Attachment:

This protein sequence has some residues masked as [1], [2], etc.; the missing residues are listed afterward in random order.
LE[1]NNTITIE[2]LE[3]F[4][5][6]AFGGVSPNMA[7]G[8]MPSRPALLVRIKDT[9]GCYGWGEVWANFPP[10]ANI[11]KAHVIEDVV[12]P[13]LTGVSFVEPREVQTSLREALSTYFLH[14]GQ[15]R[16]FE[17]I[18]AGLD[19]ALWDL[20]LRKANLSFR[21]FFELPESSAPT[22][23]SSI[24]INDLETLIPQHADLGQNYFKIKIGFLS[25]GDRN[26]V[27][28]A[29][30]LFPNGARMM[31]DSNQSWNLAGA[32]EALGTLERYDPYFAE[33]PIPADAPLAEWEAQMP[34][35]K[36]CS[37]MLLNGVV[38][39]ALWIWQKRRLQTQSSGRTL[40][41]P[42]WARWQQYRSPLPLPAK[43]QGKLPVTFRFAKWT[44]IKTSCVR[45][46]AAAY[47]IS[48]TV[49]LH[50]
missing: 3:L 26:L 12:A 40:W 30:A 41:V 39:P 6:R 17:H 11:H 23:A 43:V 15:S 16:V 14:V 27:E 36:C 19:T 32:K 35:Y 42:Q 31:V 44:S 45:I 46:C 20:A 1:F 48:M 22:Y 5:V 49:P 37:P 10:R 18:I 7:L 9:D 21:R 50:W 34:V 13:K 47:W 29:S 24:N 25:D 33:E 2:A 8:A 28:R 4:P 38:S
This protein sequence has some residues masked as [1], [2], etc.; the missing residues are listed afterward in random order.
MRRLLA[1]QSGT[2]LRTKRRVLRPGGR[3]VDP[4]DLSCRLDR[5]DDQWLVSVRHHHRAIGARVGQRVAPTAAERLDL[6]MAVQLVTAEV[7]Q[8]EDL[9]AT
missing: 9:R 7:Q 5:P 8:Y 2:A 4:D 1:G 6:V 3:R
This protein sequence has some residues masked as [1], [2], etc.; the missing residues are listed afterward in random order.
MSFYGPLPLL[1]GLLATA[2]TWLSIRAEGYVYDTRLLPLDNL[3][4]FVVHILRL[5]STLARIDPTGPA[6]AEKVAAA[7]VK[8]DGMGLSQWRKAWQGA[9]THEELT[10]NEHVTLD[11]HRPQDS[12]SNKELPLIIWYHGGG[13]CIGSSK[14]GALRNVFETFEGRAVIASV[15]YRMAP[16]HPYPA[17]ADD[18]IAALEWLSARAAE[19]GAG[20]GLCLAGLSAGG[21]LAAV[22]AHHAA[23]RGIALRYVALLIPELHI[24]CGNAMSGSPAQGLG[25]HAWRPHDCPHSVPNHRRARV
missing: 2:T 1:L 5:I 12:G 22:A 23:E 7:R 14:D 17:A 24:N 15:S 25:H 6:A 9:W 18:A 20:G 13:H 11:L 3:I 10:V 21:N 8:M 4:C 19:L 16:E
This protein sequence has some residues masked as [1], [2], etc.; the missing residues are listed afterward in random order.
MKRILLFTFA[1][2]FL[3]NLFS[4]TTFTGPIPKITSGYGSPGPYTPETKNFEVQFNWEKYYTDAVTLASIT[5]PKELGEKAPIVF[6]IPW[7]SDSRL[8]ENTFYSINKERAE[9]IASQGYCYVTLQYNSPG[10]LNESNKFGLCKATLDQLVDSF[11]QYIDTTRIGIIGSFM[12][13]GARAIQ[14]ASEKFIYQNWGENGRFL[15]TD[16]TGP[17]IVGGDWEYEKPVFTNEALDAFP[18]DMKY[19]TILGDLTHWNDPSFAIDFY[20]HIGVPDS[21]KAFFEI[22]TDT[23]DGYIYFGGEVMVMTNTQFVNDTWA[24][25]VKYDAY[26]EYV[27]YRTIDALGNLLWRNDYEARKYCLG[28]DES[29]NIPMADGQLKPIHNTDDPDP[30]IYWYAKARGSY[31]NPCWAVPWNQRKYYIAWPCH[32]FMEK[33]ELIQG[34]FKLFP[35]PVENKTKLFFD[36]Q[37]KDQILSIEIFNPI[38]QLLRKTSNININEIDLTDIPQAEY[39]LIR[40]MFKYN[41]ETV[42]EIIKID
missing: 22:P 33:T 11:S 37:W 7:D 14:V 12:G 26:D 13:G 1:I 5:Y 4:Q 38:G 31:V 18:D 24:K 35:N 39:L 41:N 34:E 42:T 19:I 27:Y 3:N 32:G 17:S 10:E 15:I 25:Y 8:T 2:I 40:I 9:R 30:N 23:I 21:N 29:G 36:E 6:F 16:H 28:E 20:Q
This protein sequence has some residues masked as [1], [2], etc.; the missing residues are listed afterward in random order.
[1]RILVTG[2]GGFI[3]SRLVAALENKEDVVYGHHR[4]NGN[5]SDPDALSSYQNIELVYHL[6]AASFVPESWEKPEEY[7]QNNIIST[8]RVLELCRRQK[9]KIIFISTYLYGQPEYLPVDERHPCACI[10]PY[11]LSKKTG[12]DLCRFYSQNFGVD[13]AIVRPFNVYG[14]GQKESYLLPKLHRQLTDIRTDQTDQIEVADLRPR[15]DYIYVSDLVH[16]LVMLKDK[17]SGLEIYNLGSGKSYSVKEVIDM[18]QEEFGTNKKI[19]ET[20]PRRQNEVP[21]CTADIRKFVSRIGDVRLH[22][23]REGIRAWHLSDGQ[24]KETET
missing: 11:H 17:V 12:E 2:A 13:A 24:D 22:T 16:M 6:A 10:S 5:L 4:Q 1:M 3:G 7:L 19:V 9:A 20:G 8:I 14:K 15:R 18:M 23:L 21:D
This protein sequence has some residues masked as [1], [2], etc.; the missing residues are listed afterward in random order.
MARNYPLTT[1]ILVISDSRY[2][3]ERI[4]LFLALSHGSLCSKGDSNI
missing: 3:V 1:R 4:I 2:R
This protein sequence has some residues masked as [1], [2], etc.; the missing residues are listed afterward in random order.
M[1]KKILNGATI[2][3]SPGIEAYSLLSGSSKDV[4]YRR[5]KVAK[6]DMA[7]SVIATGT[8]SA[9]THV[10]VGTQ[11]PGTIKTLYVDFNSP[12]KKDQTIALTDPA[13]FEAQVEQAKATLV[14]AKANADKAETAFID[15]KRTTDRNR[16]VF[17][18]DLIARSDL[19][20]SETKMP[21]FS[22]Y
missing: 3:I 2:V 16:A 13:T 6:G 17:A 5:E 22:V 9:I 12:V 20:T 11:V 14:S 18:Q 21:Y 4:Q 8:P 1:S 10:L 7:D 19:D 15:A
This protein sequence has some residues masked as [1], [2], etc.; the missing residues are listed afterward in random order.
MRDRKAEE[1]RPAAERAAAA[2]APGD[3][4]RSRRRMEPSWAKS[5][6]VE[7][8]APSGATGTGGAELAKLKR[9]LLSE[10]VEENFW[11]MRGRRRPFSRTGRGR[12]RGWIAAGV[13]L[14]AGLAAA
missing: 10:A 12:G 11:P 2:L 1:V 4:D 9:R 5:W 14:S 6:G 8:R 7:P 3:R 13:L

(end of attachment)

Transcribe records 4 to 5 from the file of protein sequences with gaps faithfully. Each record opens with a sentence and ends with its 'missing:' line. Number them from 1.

This protein sequence has some residues masked as [1], [2], etc.; the missing residues are listed afterward in random order.
MKRILLFTFA[1][2]FL[3]NLFS[4]TTFTGPIPKITSGYGSPGPYTPETKNFEVQFNWEKYYTDAVTLASIT[5]PKELGEKAPIVF[6]IPW[7]SDSRL[8]ENTFYSINKERAE[9]IASQGYCYVTLQYNSPG[10]LNESNKFGLCKATLDQLVDSF[11]QYIDTTRIGIIGSFM[12][13]GARAIQ[14]ASEKFIYQNWGENGRFL[15]TD[16]TGP[17]IVGGDWEYEKPVFTNEALDAFP[18]DMKY[19]TILGDLTHWNDPSFAIDFY[20]HIGVPDS[21]KAFFEI[22]TDT[23]DGYIYFGGEVMVMTNTQFVNDTWA[24][25]VKYDAY[26]EYV[27]YRTIDALGNLLWRNDYEARKYCLG[28]DES[29]NIPMADGQLKPIHNTDDPDP[30]IYWYAKARGSY[31]NPCWAVPWNQRKYYIAWPCH[32]FMEK[33]ELIQG[34]FKLFP[35]PVENKTKLFFD[36]Q[37]KDQILSIEIFNPI[38]QLLRKTSNININEIDLTDIPQAEY[39]LIR[40]MFKYN[41]ETV[42]EIIKID
missing: 22:P 33:T 11:S 37:W 7:D 14:V 12:G 26:D 13:G 1:I 5:Y 4:Q 38:G 31:V 18:D 24:K 35:N 39:L 41:N 34:E 42:T 19:I 27:Y 3:N 32:G 17:S 10:E 15:I 25:Y 8:T 2:I 40:I 9:R 30:N 23:I 21:N 29:G 36:E 6:F 16:H 28:E 20:Q
This protein sequence has some residues masked as [1], [2], etc.; the missing residues are listed afterward in random order.
[1]RILVTG[2]GGFI[3]SRLVAALENKEDVVYGHHR[4]NGN[5]SDPDALSSYQNIELVYHL[6]AASFVPESWEKPEEY[7]QNNIIST[8]RVLELCRRQK[9]KIIFISTYLYGQPEYLPVDERHPCACI[10]PY[11]LSKKTG[12]DLCRFYSQNFGVD[13]AIVRPFNVYG[14]GQKESYLLPKLHRQLTDIRTDQTDQIEVADLRPR[15]DYIYVSDLVH[16]LVMLKDK[17]SGLEIYNLGSGKSYSVKEVIDM[18]QEEFGTNKKI[19]ET[20]PRRQNEVP[21]CTADIRKFVSRIGDVRLH[22][23]REGIRAWHLSDGQ[24]KETET
missing: 11:H 17:V 12:E 2:A 13:A 24:D 22:T 16:M 6:A 10:S 5:L 4:Q 1:M 3:G 7:L 19:V 9:A 20:G 8:I 14:K 15:R 18:M 23:L 21:D